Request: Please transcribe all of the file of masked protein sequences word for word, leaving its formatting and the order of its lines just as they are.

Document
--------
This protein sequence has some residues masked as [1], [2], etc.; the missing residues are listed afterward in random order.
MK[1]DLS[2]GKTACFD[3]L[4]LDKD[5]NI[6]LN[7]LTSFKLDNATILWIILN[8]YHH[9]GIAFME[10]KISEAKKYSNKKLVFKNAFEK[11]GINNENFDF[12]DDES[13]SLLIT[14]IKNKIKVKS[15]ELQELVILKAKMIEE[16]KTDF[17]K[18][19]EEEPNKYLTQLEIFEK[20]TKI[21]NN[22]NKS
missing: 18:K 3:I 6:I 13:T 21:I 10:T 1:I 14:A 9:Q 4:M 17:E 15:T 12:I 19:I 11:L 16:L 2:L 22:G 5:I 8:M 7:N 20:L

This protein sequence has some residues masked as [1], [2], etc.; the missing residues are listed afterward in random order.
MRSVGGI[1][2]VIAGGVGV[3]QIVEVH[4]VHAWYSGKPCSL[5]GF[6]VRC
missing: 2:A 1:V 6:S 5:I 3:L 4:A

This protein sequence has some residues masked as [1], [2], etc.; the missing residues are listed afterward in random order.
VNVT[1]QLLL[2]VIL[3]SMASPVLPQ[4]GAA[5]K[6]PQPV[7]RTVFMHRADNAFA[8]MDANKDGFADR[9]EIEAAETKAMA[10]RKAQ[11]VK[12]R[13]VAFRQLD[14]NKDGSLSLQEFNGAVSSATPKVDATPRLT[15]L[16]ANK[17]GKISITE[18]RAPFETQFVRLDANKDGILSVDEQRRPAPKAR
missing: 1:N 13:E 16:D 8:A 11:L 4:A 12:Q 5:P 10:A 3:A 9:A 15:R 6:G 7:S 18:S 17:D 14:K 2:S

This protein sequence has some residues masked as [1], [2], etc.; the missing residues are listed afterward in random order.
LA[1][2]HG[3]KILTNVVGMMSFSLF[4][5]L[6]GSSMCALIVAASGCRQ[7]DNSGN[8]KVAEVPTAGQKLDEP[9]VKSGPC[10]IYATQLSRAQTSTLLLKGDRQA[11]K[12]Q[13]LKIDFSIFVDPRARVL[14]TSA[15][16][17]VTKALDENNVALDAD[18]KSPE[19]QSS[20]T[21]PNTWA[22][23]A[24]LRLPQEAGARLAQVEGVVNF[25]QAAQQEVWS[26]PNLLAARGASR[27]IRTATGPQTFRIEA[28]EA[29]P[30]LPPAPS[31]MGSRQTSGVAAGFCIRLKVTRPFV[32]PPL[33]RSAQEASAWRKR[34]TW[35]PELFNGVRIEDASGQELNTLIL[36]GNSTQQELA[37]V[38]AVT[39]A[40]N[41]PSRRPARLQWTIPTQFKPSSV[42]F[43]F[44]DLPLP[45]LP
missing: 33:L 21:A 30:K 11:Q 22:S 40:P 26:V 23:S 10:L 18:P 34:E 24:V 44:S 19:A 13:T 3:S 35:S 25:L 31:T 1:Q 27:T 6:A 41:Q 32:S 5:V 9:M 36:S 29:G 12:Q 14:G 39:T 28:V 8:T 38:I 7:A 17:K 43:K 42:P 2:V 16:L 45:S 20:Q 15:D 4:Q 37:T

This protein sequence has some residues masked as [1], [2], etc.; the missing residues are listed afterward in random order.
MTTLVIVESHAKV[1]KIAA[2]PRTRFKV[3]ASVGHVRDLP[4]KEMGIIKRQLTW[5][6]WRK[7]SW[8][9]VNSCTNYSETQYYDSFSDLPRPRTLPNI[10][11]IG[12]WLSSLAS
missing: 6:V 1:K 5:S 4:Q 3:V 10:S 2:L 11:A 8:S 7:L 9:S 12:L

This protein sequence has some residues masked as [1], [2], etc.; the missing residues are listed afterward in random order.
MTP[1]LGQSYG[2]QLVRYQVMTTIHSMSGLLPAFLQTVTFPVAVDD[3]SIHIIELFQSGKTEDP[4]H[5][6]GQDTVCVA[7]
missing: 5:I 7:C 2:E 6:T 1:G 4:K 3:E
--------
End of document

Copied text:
This protein sequence has some residues masked as [1], [2], etc.; the missing residues are listed afterward in random order.
MK[1]DLS[2]GKTACFD[3]L[4]LDKD[5]NI[6]LN[7]LTSFKLDNATILWIILN[8]YHH[9]GIAFME[10]KISEAKKYSNKKLVFKNAFEK[11]GINNENFDF[12]DDES[13]SLLIT[14]IKNKIKVKS[15]ELQELVILKAKMIEE[16]KTDF[17]K[18][19]EEEPNKYLTQLEIFEK[20]TKI[21]NN[22]NKS
missing: 18:K 3:I 6:I 13:T 21:I 10:T 1:I 14:A 9:Q 4:M 17:E 15:T 12:I 19:I 11:L 16:L 2:L 22:G 5:I 8:M 7:N 20:L

This protein sequence has some residues masked as [1], [2], etc.; the missing residues are listed afterward in random order.
MRSVGGI[1][2]VIAGGVGV[3]QIVEVH[4]VHAWYSGKPCSL[5]GF[6]VRC
missing: 2:A 1:V 6:S 5:I 3:L 4:A

This protein sequence has some residues masked as [1], [2], etc.; the missing residues are listed afterward in random order.
VNVT[1]QLLL[2]VIL[3]SMASPVLPQ[4]GAA[5]K[6]PQPV[7]RTVFMHRADNAFA[8]MDANKDGFADR[9]EIEAAETKAMA[10]RKAQ[11]VK[12]R[13]VAFRQLD[14]NKDGSLSLQEFNGAVSSATPKVDATPRLT[15]L[16]ANK[17]GKISITE[18]RAPFETQFVRLDANKDGILSVDEQRRPAPKAR
missing: 1:N 13:E 16:D 8:A 11:L 4:A 12:Q 5:P 10:A 3:A 9:A 15:R 6:G 7:S 18:S 17:D 14:K 2:S

This protein sequence has some residues masked as [1], [2], etc.; the missing residues are listed afterward in random order.
LA[1][2]HG[3]KILTNVVGMMSFSLF[4][5]L[6]GSSMCALIVAASGCRQ[7]DNSGN[8]KVAEVPTAGQKLDEP[9]VKSGPC[10]IYATQLSRAQTSTLLLKGDRQA[11]K[12]Q[13]LKIDFSIFVDPRARVL[14]TSA[15][16][17]VTKALDENNVALDAD[18]KSPE[19]QSS[20]T[21]PNTWA[22][23]A[24]LRLPQEAGARLAQVEGVVNF[25]QAAQQEVWS[26]PNLLAARGASR[27]IRTATGPQTFRIEA[28]EA[29]P[30]LPPAPS[31]MGSRQTSGVAAGFCIRLKVTRPFV[32]PPL[33]RSAQEASAWRKR[34]TW[35]PELFNGVRIEDASGQELNTLIL[36]GNSTQQELA[37]V[38]AVT[39]A[40]N[41]PSRRPARLQWTIPTQFKPSSV[42]F[43]F[44]DLPLP[45]LP
missing: 33:L 21:A 30:K 11:Q 22:S 40:P 26:V 23:S 10:L 18:P 34:E 24:V 44:S 19:A 13:T 3:S 35:S 25:L 31:T 1:Q 27:T 6:A 41:Q 32:S 5:V 9:M 36:S 29:G 12:Q 14:G 39:T 28:V 8:T 38:I 7:A 17:K 43:K 42:P 2:V 16:L 45:S 20:Q 15:D 4:Q 37:T

This protein sequence has some residues masked as [1], [2], etc.; the missing residues are listed afterward in random order.
MTTLVIVESHAKV[1]KIAA[2]PRTRFKV[3]ASVGHVRDLP[4]KEMGIIKRQLTW[5][6]WRK[7]SW[8][9]VNSCTNYSETQYYDSFSDLPRPRTLPNI[10][11]IG[12]WLSSLAS
missing: 6:V 1:K 5:S 4:Q 3:V 10:S 2:L 11:A 8:S 7:L 9:S 12:L

This protein sequence has some residues masked as [1], [2], etc.; the missing residues are listed afterward in random order.
MTP[1]LGQSYG[2]QLVRYQVMTTIHSMSGLLPAFLQTVTFPVAVDD[3]SIHIIELFQSGKTEDP[4]H[5][6]GQDTVCVA[7]
missing: 5:I 7:C 2:E 6:T 1:G 4:K 3:E